Irreligion

A Mathematician Explains Why the Arguments for God Just Don't Add Up

John Allen Paulos

Hill and Wang

Download Image John Allen Paulos Irreligion

Available Formats

BookeBook
A Lifelong Unbeliever Finds No Reason to Change His Mind
 
Are there any logical reasons to believe in God? Mathematician and bestselling author John Allen Paulos thinks not. In Irreligion he presents the case for his own worldview, organizing his book into twelve chapters that refute the twelve arguments most often put forward for believing in God’s existence. The latter arguments, Paulos relates in his characteristically lighthearted style, “range from what might be called golden oldies to those with a more contemporary beat. On the playlist are the firstcause argument, the argument from design, the ontological argument, arguments from faith and biblical codes, the argument from the anthropic principle, the moral universality argument, and others.” Interspersed among his twelve counterarguments are remarks on a variety of irreligious themes, ranging from the nature of miracles and creationist probability to cognitive illusions and prudential wagers. Special attention is paid to topics, arguments, and questions that spring from his incredulity “not only about religion but also about others’ credulity.” Despite the strong influence of his day job, Paulos says, there isn’t a single mathematical formula in the book.

Connect with the Author

John Allen Paulos

Official Sites


Related Links


Sign Up for
Author Updates

Macmillan Newsletter


Sign up to receive information about new books, author events, and special offers.

Sign up now

Book Excerpts

Read an Excerpt

Preface
Are there any logical reasons to believe in God? Billions of people over thousands of years have entertained this question, and the issue is certainly not without relevance in our world today. The chasms separating literal believers, temperate believers, and outright nonbelievers are deep. There are many who seem to be impressed with the argument that God exists simply because He says He does in a much extolled tome that He allegedly inspired. Many others subscribe with varying degrees of conviction to more sophisticated arguments for God, while atheists and agnostics find none of the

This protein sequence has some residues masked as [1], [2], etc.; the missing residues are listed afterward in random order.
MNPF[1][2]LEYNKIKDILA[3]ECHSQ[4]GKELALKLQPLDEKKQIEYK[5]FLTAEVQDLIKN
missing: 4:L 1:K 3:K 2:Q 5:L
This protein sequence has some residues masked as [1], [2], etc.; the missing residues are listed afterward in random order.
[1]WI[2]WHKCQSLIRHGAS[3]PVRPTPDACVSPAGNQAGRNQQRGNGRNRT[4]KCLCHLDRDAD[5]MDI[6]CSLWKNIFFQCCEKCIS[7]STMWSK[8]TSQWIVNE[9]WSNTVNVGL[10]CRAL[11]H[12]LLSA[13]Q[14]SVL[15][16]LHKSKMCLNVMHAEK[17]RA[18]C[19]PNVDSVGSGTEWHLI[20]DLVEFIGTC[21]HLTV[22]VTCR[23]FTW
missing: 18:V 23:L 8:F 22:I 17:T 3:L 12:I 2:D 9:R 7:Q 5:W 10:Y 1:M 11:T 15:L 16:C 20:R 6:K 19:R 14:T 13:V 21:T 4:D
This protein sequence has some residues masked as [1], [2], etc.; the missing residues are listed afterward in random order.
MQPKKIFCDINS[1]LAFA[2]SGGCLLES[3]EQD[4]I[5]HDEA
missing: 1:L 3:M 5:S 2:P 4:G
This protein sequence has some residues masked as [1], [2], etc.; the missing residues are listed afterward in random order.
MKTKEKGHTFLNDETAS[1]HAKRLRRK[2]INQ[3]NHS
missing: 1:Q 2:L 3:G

Read the full excerpt

Back

Reviews

Praise for Irreligion

“He’s done it again.  John Allen Paulos has written a charming book that takes you on a sojourn of flawless logic, with simple and clear examples drawn from math, science, and pop culture.  At journey’s end, Paulos has left you with plenty to think about, whether you are religious, irreligious, or anything in between.” —Neil deGrasse Tyson, astrophysicist, American Museum of Natural History and author of Death By Black Hole and Other Cosmic Quandaries

"For years John Allen Paulos has been our guide for reading newspapers, playing the stock market, and understanding what all those graphs and charts and formulas really mean. No one knows how to dissect an argument better than Paulos. Now he has turned his rapier wit to the grandest question of them all: is there a God? Those who are religious skeptics will find in Paulos’s analysis new ways of looking at both old and new arguments, and those who believe that God’s existence can be proven through science, reason, and logic will have to answer to this mathematician’s penetrating analysis." —Michael Shermer, Publisher of Skeptic magazine, monthly columnist for Scientific American, and the author of How We Believe, The Science of Good and Evil, and Why Darwin Matters

"Using the methods of mathematics, reason and logic, Paulos wrestles religious belief systems to the ground and in the process proves he is as good a writer as he is a mathematician. The book is short, to the point and humorous, and God knows, this subject could use more humor."—Joan Konner, Dean Emerita of the Columbia Graduate School of Journalism and editor of The Atheist’s Bible

"Another virtuoso performance from a master in the use of mathematics to explore the conundrums and mysteries of everyday life."--Sylvia Nasar, author of A Beautiful Mind

"John Allen Paulos has done us all a great service. Irreligion is an elegant and timely response to the manifold ignorance that still goes by the name of 'faith' in the 21st century."-- Sam Harris, author of the New York Times best sellers, The End of Faith and Letter to a Christian Nation

Reviews from Goodreads

Back

About the Author

John Allen Paulos

John Allen Paulos  is a professor of mathematics at Temple University. His books include the bestseller Innumeracy: Mathematical Illiteracy and Its Consequences (H&W, 1988), A Mathematician Plays the Stock Market, and A Mathematician Reads the Newspapers.

John Allen Paulos

Leah Paulos
John Allen Paulos

Back

Buy the Book

Available Formats and Book Details

Irreligion
A Mathematician Explains Why the Arguments for God Just Don't Add Up
John Allen Paulos

e-Book Agency

e-Book Agency
Farrar, Straus and Giroux
Hill and Wang
December 2007
e-Book Agency
ISBN: 9781429957458
ISBN10: 142995745X
5 x 7 1/2 inches, 176 pages, Index
$9.99

Trade Paperback

Trade Paperback
Farrar, Straus and Giroux
Hill and Wang
June 2009
Trade Paperback
ISBN: 9780809059188
ISBN10: 0809059185
5 x 7 1/2 inches, 176 pages, Index
$14.00
Back

From The Publisher

Hill and Wang

Latest on Facebook

Latest on Twitter

Back